ASK ABDI: HOW TO DEAL WITH RIGIDITY AND JUDGMENT ON THE PATH?
QUESTION: I have a great longing for connection with Source energy, and have been on a journey for the past 10 years to find my way there. I have had experiences that have helped me understand something of what you mean when you say, “words are lies”, and in general that the material world we live in is just one section of a much wider continuum.
My struggle is that I have been working really hard to stay grounded: to make sure I take care of my daily life - pay bills, get sleep, be super aware of my emotional behaviors and the way I interact with other people, and the like. This is work I needed to do in order to learn how to exist on multiple levels at the same time, so to speak. But I feel like I’ve gotten a little too rigid, that the container I was trying to build has kind of taken over the process, and now I'm having a hard time letting myself go. Mixed in with all of this is a healthy dose of anxiety around life-long questions of who I am, am I making the right decisions? I know I sometimes drive myself a little batty trying to tune in so closely to “the way”. What scares me is that I also find myself becoming cynical and really judgmental about people who are also on the path and say things like “I know I’m a healer”, “I want to be a shaman”, etc. This judgment feels bitter and can’t be good for anyone.
I know I need to shift something, but I don’t know what. Any advice would be much appreciated.
ANSWER: Lovely how you put it: “the material world we live in is just one section of a much wider continuum”. Of course, as you realize the remembrance of that truth, as powerful as it is, it does not necessarily translate into taking care of one’s daily life. It certainly can help take a level of anxiety out, but we still have to chop wood and carry water.
The "rigidity" bit, which many of us suffer from, is a reaction to managing existential, as well as, repressed childhood fear and anxiety. Similar to a wall, it can define and put things in some sort of order, but also keeps things out. Awareness of it alone will start shifting it, since one starts to witness how stifling it can be. Your job is to encourage the loosening of that tight knot. And be aware of the emotions that are being kept at bay by being too rigid.
In my own work with that issue, I started by taking one area of my life and stepping back from being on top of every aspect of it. In my home, I started not putting every thing in order every free minute on weekends. I stopped making my bed every time I got up. I didn’t take a shower or shave first thing in the morning. I didn’t wash the dishes the second I was done eating. I set up a lab where instead of everything being in tiptop shape (i.e. being in control), I let things be messy. And I observed my reaction to not being on top of things: anxiety and unease at first, and relief gradually. After some time, I went back to my orderly way, but with the awareness of not using it as a way to ease anxiety. Any time I caught myself doing that, I backed off and sat with the feeling.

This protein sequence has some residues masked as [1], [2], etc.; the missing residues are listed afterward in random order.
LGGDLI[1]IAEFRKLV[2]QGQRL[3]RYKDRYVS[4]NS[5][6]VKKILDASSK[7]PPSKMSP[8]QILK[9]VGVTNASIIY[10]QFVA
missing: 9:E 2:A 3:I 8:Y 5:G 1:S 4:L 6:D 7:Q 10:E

The judgment of others can be aspects of ourselves that we have not accepted. Or overwork/control and lack of joy in our own lives. Look into both and feel what holds true. You are correct in your assumption that judgment is not good for anyone. It intensifies disconnection and the feeling of separation in us. The judged party also feels the energy being thrown at them, even if it is on an unconscious level. We don’t have to like everyone that comes our way or agree with what comes out of their mouth. We certainly have to love them though, even if we don’t want to keep their company.
Remember that after the work you have done, “the way” takes over. Allow “it” to do so. Our job is not to work so hard to keep being aware of it; we just need to make some room by not numbing ourselves to “its” loud voice. And never underestimate our attachment to the pain and unease of our habitual forgetfulness/sense of separation. Know what poisons and what nourishes. Be gentle and firm while knowing when to yield and when to hold fast. All else will follow.